Madrid’s Old Slaughterhouse is becoming an important Center for Contemporary Creation in Madrid, organizing architecture competitions that can give rise to proposals that will recover its 148 300 m2 to house creative processes, artistic training and participatory dialogue between the arts.
The Reader’s House project is the result of a competition that took place in 2006, in which Ensamble Studio won the first prize. The purpose of the competition was to restore the warehouses 13, 14, 17b and 17c of the Old Slaughterhouse to incorporate a new educational program.
The proposal made by Ensamble Studio maintains and enhances the original character of the industrial complex, by imposing a new order to the one of the pre-existent buildings. The confluence and relationship of the new system and the existing one forms a new space.
Two physical, perceptual and activity levels are defined forming a mutable scenario. The upper level, constructed with precast concrete beams of 40 Tons each, is a space for research and study. These beams are bridges, aerial streets, vectors of activity.
In opposition to the basilica-like structure of the warehouses, longitudinal, light and metallic; the new structures are inserted through the windows and sew the space transversally, giving unity to the complex formed by the warehouses 13 and 14, which were previously independent buildings.
The lower level participates, without losing its essence, of the rhythm marked by the upper level. Dynamic and mutable, this level will host the educational and cultural diffusion activities, enabling their future redefinition.
The warehouse 17c houses the office area, while the warehouse 17b becomes a multipurpose room or auditorium. The pitched roof of the auditorium is rebuilt, respecting the original profile. However, inside, a different order is re-imposed. A vault generated by aluminum slats encloses, dresses and lights the space.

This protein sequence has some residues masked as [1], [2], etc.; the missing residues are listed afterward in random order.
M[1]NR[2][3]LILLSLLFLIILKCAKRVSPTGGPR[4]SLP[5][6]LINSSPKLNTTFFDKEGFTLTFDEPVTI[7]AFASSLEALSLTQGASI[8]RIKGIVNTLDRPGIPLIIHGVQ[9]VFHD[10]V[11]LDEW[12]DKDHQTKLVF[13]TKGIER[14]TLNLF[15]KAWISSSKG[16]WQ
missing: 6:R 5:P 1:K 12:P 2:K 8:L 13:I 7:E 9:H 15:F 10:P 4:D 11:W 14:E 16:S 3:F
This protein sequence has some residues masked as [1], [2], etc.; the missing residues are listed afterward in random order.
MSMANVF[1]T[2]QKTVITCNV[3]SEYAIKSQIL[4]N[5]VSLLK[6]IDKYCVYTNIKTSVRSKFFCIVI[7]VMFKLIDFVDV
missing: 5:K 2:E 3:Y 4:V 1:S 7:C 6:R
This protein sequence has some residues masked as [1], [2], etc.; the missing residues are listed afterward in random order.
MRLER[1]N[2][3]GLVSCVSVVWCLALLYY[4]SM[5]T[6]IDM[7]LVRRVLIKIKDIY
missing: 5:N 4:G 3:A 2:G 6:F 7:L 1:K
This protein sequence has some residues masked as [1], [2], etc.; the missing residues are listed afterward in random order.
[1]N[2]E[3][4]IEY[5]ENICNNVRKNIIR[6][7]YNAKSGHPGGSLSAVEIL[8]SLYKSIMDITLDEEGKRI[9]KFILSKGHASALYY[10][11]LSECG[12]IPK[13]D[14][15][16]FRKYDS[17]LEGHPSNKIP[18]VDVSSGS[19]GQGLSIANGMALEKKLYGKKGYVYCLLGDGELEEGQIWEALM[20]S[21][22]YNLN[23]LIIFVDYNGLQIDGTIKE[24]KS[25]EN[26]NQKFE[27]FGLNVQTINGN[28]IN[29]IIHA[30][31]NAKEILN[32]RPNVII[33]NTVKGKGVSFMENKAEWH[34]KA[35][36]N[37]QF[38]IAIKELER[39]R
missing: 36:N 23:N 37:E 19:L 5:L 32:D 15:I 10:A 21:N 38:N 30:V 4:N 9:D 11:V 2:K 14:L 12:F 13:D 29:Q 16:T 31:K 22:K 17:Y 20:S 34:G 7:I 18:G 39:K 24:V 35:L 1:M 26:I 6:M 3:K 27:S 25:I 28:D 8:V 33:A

The material palette takes into account the industrial tradition of the Madrid’s Old Slaughterhouse complex. Granite, steel, glass and precast concrete. The protected architectural complex required a surgery of great precision to retain its appearance and its internal structure, while incorporating the new use.
The intervention thus implements from the beginning the consolidation of the existing structure, in a precarious state of stability, and the insertion of a new structure that allows the transformation of the space for the new activity, respecting at all times the original structural elements.
The delicate metal interior structure and the masonry perimeter wall that defined the original container, today continue to define it, and are complemented by the precast concrete structure added that clearly differs from what was there before, preserving the memory of the place and starting a new story in it.
Location: Arganzuela, Madrid, Spain
Architect: Ensamble Studio
Associate Architect: Débora Mesa Molina
Architects Employees: Joint Studio: Marina Otero, Elena Perez, Ricardo Sanz, Dawn Cortez
Technical Architect: Javier Cuesta
Promoter: Fundación Germán Sánchez Ruipérez